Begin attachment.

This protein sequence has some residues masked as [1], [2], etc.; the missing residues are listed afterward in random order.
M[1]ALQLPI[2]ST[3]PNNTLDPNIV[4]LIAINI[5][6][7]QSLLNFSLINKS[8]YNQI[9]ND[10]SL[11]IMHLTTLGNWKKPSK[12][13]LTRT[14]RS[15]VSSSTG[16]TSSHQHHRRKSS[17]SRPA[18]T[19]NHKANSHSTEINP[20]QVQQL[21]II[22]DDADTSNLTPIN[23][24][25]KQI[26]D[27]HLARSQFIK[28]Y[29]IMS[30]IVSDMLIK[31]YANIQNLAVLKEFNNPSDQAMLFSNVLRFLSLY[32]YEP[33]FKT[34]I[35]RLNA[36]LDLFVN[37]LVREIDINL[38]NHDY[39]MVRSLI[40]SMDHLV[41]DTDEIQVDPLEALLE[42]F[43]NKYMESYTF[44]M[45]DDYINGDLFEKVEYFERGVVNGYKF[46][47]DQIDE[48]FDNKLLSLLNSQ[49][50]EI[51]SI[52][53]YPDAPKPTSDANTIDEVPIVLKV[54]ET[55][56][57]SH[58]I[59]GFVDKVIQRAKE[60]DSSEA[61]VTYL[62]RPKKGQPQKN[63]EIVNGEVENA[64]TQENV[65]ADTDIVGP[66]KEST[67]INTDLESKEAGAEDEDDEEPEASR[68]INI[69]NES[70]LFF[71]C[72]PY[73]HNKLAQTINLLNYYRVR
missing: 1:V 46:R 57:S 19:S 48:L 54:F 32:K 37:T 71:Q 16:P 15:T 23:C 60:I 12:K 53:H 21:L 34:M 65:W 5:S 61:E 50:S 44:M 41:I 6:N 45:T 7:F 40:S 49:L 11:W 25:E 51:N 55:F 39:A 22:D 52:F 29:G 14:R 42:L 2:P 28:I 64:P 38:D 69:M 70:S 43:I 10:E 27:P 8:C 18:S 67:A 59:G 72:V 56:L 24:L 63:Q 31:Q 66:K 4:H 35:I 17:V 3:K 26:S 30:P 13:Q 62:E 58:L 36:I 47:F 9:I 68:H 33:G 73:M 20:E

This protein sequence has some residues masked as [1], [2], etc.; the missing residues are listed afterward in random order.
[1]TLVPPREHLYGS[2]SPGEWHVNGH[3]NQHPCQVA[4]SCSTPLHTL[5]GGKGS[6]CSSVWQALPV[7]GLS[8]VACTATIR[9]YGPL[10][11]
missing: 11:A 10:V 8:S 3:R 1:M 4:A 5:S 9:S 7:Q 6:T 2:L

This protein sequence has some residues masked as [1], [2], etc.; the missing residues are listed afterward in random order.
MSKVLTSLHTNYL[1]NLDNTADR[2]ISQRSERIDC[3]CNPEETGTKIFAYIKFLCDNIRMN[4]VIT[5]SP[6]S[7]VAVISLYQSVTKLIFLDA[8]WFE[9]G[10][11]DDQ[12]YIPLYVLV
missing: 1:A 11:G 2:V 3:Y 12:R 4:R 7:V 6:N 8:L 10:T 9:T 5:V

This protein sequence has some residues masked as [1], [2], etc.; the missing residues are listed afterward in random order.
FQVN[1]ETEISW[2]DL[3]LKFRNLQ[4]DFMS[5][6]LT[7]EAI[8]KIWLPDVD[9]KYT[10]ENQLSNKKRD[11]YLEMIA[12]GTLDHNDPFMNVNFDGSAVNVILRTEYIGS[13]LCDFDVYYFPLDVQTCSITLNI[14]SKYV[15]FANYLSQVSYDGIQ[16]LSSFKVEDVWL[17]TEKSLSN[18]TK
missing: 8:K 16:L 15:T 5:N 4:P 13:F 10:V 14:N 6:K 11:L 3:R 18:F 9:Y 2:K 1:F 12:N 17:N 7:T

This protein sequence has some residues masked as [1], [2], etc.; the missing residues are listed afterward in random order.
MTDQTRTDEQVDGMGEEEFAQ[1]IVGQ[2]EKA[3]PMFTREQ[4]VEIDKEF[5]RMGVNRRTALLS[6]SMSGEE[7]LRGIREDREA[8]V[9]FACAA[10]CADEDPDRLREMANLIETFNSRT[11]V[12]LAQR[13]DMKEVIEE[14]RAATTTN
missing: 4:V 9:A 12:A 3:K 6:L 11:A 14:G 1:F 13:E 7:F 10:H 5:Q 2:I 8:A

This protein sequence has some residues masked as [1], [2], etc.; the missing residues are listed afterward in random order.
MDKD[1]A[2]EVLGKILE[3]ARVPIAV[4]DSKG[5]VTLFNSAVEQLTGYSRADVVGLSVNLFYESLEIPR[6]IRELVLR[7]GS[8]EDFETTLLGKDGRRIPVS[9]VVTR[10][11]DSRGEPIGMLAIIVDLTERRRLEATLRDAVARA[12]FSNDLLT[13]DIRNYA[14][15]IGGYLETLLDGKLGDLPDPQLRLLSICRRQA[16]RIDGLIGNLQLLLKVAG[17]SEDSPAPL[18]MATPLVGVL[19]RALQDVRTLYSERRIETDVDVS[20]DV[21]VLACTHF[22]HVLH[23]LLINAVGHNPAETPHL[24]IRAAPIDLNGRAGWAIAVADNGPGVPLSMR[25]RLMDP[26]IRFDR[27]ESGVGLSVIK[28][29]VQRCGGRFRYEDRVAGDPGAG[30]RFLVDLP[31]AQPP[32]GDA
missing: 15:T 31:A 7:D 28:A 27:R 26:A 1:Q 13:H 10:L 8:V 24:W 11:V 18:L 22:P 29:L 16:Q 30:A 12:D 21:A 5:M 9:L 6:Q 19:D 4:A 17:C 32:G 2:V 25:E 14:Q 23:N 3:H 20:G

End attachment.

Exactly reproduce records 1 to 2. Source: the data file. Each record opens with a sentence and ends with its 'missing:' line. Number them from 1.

This protein sequence has some residues masked as [1], [2], etc.; the missing residues are listed afterward in random order.
M[1]ALQLPI[2]ST[3]PNNTLDPNIV[4]LIAINI[5][6][7]QSLLNFSLINKS[8]YNQI[9]ND[10]SL[11]IMHLTTLGNWKKPSK[12][13]LTRT[14]RS[15]VSSSTG[16]TSSHQHHRRKSS[17]SRPA[18]T[19]NHKANSHSTEINP[20]QVQQL[21]II[22]DDADTSNLTPIN[23][24][25]KQI[26]D[27]HLARSQFIK[28]Y[29]IMS[30]IVSDMLIK[31]YANIQNLAVLKEFNNPSDQAMLFSNVLRFLSLY[32]YEP[33]FKT[34]I[35]RLNA[36]LDLFVN[37]LVREIDINL[38]NHDY[39]MVRSLI[40]SMDHLV[41]DTDEIQVDPLEALLE[42]F[43]NKYMESYTF[44]M[45]DDYINGDLFEKVEYFERGVVNGYKF[46][47]DQIDE[48]FDNKLLSLLNSQ[49][50]EI[51]SI[52][53]YPDAPKPTSDANTIDEVPIVLKV[54]ET[55][56][57]SH[58]I[59]GFVDKVIQRAKE[60]DSSEA[61]VTYL[62]RPKKGQPQKN[63]EIVNGEVENA[64]TQENV[65]ADTDIVGP[66]KEST[67]INTDLESKEAGAEDEDDEEPEASR[68]INI[69]NES[70]LFF[71]C[72]PY[73]HNKLAQTINLLNYYRVR
missing: 1:V 46:R 57:S 19:S 48:L 54:F 32:K 37:T 71:Q 16:P 15:T 23:C 60:I 12:K 53:H 21:L 34:M 65:W 5:S 61:E 50:S 44:M 41:I 6:N 45:T 7:F 40:S 49:L 11:W 25:E 51:N 55:F 39:A 22:D 52:F 29:G 14:R 42:L 2:P 28:I 64:P 38:D 69:M 70:S 43:I 10:E 27:P 8:C 18:S 67:A 59:G 72:V 56:L 24:L 63:Q 31:Q 66:K 4:H 35:I 17:V 3:K 26:S 30:P 13:Q 62:E 58:L 36:I 47:F 9:I 68:H 33:G 73:M 20:E

This protein sequence has some residues masked as [1], [2], etc.; the missing residues are listed afterward in random order.
[1]TLVPPREHLYGS[2]SPGEWHVNGH[3]NQHPCQVA[4]SCSTPLHTL[5]GGKGS[6]CSSVWQALPV[7]GLS[8]VACTATIR[9]YGPL[10][11]
missing: 11:A 10:V 8:S 3:R 1:M 4:A 5:S 9:S 7:Q 6:T 2:L